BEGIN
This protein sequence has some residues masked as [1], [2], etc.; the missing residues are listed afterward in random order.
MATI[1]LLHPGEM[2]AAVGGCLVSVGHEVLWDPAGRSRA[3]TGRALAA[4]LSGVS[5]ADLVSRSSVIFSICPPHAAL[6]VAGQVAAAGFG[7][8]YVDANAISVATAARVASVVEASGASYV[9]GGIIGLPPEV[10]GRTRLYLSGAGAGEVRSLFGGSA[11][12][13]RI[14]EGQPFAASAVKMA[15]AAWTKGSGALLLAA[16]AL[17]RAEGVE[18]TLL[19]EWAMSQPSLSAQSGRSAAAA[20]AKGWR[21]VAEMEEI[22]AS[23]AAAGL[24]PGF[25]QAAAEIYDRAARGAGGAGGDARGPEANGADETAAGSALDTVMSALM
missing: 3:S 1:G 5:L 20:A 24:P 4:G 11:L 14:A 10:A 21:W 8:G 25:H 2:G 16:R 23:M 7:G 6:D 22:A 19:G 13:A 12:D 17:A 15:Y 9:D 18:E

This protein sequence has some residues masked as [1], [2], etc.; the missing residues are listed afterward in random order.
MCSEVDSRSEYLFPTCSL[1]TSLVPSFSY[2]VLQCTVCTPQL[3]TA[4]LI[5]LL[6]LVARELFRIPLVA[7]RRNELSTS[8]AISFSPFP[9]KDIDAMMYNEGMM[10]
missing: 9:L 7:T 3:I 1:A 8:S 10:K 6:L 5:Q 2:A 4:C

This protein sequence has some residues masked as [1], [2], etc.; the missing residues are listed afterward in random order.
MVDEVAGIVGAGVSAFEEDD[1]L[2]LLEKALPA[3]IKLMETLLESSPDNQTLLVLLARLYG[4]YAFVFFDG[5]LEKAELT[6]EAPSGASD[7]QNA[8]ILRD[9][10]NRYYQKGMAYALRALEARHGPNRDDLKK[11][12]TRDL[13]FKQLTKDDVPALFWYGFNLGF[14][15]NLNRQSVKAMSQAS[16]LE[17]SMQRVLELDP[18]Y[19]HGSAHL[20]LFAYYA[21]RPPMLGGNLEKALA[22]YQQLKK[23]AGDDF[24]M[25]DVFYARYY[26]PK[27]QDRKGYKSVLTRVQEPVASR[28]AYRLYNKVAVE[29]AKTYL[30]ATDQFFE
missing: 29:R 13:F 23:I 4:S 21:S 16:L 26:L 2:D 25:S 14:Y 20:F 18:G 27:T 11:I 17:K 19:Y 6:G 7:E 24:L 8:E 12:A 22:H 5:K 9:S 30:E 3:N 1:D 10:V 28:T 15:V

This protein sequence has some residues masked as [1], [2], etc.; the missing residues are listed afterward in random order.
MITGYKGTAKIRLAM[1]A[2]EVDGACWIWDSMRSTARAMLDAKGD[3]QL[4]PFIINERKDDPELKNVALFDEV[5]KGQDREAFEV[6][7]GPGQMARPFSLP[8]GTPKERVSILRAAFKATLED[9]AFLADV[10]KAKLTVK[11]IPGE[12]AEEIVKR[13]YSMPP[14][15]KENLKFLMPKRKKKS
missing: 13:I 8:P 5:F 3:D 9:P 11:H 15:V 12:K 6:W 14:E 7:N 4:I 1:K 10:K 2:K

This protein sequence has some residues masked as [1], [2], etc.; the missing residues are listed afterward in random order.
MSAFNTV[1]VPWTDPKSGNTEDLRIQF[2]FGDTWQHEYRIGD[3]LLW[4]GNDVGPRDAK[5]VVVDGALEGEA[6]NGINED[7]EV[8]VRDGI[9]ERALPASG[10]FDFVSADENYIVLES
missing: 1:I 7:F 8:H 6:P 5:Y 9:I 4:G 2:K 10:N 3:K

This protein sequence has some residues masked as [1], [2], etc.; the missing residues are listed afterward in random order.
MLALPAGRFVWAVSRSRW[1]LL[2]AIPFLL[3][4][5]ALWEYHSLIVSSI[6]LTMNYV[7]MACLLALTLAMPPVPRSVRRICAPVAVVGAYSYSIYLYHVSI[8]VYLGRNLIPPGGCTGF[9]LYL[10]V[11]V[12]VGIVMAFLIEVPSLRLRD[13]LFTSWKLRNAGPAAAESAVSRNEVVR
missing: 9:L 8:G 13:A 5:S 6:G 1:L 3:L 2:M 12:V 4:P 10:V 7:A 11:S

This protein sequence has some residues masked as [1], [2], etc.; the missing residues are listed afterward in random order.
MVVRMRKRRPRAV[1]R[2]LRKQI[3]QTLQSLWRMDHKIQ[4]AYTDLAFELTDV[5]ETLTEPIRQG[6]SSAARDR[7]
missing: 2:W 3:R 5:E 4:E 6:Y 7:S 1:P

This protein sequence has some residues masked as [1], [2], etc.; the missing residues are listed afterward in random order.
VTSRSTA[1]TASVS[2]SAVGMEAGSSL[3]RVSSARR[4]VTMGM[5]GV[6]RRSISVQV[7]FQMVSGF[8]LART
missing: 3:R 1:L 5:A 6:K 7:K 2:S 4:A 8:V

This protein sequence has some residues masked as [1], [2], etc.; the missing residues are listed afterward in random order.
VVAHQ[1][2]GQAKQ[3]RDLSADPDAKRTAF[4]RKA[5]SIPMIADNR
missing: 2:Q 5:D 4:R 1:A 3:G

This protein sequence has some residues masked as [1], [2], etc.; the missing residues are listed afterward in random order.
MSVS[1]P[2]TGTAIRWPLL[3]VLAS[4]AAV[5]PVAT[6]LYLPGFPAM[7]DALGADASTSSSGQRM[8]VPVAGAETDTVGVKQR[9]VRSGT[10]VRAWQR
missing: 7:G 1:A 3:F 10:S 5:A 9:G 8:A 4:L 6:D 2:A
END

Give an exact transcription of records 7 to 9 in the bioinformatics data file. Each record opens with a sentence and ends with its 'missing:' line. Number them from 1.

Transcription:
This protein sequence has some residues masked as [1], [2], etc.; the missing residues are listed afterward in random order.
MVVRMRKRRPRAV[1]R[2]LRKQI[3]QTLQSLWRMDHKIQ[4]AYTDLAFELTDV[5]ETLTEPIRQG[6]SSAARDR[7]
missing: 2:W 3:R 5:E 4:E 6:Y 7:S 1:P

This protein sequence has some residues masked as [1], [2], etc.; the missing residues are listed afterward in random order.
VTSRSTA[1]TASVS[2]SAVGMEAGSSL[3]RVSSARR[4]VTMGM[5]GV[6]RRSISVQV[7]FQMVSGF[8]LART
missing: 3:R 1:L 5:A 6:K 7:K 2:S 4:A 8:V

This protein sequence has some residues masked as [1], [2], etc.; the missing residues are listed afterward in random order.
VVAHQ[1][2]GQAKQ[3]RDLSADPDAKRTAF[4]RKA[5]SIPMIADNR
missing: 2:Q 5:D 4:R 1:A 3:G